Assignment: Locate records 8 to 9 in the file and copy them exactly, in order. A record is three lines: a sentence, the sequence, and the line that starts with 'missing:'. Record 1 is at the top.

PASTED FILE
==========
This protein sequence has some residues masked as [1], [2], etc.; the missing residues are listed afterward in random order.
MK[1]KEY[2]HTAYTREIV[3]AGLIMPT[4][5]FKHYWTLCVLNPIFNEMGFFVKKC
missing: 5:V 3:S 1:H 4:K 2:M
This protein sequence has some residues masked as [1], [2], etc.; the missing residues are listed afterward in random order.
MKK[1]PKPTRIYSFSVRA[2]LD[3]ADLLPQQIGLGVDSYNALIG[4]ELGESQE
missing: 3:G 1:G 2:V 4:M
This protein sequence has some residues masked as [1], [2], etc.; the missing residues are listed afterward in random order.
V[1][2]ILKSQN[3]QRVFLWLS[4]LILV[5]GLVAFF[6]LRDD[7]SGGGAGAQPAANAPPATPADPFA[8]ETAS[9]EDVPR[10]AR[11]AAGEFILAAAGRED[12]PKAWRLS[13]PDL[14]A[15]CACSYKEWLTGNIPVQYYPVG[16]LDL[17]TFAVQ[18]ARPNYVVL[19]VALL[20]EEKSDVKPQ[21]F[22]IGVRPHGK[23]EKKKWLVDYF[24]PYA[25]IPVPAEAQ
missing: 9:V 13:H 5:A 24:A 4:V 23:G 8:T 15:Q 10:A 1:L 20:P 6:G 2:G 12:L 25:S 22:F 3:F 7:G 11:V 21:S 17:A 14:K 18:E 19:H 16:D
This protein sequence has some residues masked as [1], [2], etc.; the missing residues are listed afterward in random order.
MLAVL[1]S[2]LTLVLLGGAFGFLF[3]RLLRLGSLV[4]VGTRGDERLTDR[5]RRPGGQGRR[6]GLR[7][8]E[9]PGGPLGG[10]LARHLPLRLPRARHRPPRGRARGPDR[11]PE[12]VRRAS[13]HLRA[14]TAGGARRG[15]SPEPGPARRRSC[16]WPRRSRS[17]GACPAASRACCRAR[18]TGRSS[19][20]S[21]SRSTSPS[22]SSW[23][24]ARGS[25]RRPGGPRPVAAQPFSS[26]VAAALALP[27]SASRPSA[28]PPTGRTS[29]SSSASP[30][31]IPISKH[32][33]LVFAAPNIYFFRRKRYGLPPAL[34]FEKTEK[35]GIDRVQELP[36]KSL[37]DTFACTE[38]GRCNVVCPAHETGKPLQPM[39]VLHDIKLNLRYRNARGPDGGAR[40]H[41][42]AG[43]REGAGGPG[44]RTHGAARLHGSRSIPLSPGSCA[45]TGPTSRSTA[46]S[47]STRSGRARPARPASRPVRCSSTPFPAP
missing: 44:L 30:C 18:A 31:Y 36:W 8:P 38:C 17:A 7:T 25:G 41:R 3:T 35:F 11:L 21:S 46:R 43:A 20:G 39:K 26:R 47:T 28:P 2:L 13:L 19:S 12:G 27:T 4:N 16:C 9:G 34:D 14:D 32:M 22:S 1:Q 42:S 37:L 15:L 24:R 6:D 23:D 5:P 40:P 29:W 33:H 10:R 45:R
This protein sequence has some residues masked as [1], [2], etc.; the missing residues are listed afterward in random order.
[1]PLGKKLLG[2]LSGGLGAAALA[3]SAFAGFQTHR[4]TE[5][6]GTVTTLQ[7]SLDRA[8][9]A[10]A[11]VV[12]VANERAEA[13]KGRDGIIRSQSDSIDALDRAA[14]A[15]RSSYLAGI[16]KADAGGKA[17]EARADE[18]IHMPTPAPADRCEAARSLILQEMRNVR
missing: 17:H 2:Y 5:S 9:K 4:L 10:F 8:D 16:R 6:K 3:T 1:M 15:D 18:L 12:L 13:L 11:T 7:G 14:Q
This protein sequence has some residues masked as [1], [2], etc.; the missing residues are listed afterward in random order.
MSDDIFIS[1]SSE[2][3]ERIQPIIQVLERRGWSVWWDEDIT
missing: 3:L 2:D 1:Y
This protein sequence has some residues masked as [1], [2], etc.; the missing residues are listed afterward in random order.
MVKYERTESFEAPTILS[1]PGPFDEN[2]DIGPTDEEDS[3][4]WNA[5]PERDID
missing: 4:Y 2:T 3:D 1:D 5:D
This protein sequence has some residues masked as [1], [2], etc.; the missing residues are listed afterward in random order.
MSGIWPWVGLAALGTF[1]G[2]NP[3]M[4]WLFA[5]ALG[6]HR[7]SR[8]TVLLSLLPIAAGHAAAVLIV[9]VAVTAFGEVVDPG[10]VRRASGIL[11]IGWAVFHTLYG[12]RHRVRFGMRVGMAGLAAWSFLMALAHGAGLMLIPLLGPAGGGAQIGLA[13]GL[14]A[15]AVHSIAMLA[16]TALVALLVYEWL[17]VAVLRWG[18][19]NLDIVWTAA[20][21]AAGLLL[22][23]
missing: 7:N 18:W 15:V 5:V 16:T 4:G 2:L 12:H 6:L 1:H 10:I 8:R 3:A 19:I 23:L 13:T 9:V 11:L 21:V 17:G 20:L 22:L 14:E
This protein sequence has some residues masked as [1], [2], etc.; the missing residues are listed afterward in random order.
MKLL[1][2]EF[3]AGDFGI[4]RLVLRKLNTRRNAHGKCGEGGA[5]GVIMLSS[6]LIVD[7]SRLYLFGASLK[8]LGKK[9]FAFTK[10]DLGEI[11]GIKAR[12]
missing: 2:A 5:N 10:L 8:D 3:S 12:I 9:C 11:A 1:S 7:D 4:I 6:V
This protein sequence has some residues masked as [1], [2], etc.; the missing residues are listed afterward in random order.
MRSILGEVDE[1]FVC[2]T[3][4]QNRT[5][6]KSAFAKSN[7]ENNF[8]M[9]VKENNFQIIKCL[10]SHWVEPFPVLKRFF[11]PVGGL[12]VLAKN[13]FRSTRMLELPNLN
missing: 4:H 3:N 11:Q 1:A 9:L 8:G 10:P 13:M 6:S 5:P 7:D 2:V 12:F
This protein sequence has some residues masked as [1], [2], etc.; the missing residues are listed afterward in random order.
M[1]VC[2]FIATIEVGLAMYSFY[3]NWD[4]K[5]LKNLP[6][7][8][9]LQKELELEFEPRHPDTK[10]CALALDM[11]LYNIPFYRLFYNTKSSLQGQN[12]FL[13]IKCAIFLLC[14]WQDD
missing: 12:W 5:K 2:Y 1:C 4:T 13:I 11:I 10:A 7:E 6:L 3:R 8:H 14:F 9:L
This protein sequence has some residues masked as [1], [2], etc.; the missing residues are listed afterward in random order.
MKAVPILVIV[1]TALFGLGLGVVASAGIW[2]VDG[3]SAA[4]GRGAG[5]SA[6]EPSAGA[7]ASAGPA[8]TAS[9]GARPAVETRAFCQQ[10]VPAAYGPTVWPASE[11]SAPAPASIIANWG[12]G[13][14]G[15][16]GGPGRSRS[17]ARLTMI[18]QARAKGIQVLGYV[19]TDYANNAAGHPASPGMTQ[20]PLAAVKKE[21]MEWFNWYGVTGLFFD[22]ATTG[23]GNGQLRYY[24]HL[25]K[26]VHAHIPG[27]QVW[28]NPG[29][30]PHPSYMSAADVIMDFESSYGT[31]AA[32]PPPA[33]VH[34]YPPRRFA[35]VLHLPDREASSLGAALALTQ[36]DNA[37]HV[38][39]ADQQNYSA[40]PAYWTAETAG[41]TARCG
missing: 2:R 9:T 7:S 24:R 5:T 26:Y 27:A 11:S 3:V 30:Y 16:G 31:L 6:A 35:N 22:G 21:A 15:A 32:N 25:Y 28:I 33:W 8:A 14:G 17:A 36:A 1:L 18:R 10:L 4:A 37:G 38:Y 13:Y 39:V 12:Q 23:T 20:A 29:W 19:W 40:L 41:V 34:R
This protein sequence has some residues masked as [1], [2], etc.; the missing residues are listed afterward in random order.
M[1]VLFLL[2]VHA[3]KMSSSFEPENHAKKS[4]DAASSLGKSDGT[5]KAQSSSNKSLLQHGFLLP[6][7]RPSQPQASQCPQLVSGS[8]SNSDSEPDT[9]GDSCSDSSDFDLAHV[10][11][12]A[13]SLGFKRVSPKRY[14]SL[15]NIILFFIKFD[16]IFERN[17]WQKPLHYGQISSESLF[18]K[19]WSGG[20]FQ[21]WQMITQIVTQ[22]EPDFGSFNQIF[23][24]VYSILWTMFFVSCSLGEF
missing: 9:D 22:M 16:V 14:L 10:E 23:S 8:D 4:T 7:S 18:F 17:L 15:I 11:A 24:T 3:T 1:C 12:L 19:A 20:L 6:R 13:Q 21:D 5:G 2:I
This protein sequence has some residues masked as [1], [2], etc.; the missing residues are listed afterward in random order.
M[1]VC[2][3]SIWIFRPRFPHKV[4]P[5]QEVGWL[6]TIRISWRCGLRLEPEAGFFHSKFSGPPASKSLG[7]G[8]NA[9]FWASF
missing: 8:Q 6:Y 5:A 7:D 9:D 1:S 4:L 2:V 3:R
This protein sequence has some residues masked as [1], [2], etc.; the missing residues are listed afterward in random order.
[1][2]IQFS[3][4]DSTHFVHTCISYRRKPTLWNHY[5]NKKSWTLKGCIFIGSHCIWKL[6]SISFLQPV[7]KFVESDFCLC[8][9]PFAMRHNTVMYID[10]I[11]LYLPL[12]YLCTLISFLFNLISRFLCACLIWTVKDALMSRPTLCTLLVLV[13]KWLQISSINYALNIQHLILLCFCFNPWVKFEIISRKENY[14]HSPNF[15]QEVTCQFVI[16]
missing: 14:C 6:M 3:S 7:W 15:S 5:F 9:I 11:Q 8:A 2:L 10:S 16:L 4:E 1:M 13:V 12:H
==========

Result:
This protein sequence has some residues masked as [1], [2], etc.; the missing residues are listed afterward in random order.
MSGIWPWVGLAALGTF[1]G[2]NP[3]M[4]WLFA[5]ALG[6]HR[7]SR[8]TVLLSLLPIAAGHAAAVLIV[9]VAVTAFGEVVDPG[10]VRRASGIL[11]IGWAVFHTLYG[12]RHRVRFGMRVGMAGLAAWSFLMALAHGAGLMLIPLLGPAGGGAQIGLA[13]GL[14]A[15]AVHSIAMLA[16]TALVALLVYEWL[17]VAVLRWG[18][19]NLDIVWTAA[20][21]AAGLLL[22][23]
missing: 7:N 18:W 15:V 5:V 16:T 4:G 2:L 12:H 6:L 1:H 10:I 8:R 3:A 19:I 23:L 13:T 9:V 11:L 21:V 17:G 20:L 22:L 14:E
This protein sequence has some residues masked as [1], [2], etc.; the missing residues are listed afterward in random order.
MKLL[1][2]EF[3]AGDFGI[4]RLVLRKLNTRRNAHGKCGEGGA[5]GVIMLSS[6]LIVD[7]SRLYLFGASLK[8]LGKK[9]FAFTK[10]DLGEI[11]GIKAR[12]
missing: 2:A 5:N 10:L 8:D 3:S 12:I 9:C 11:A 1:S 7:D 4:I 6:V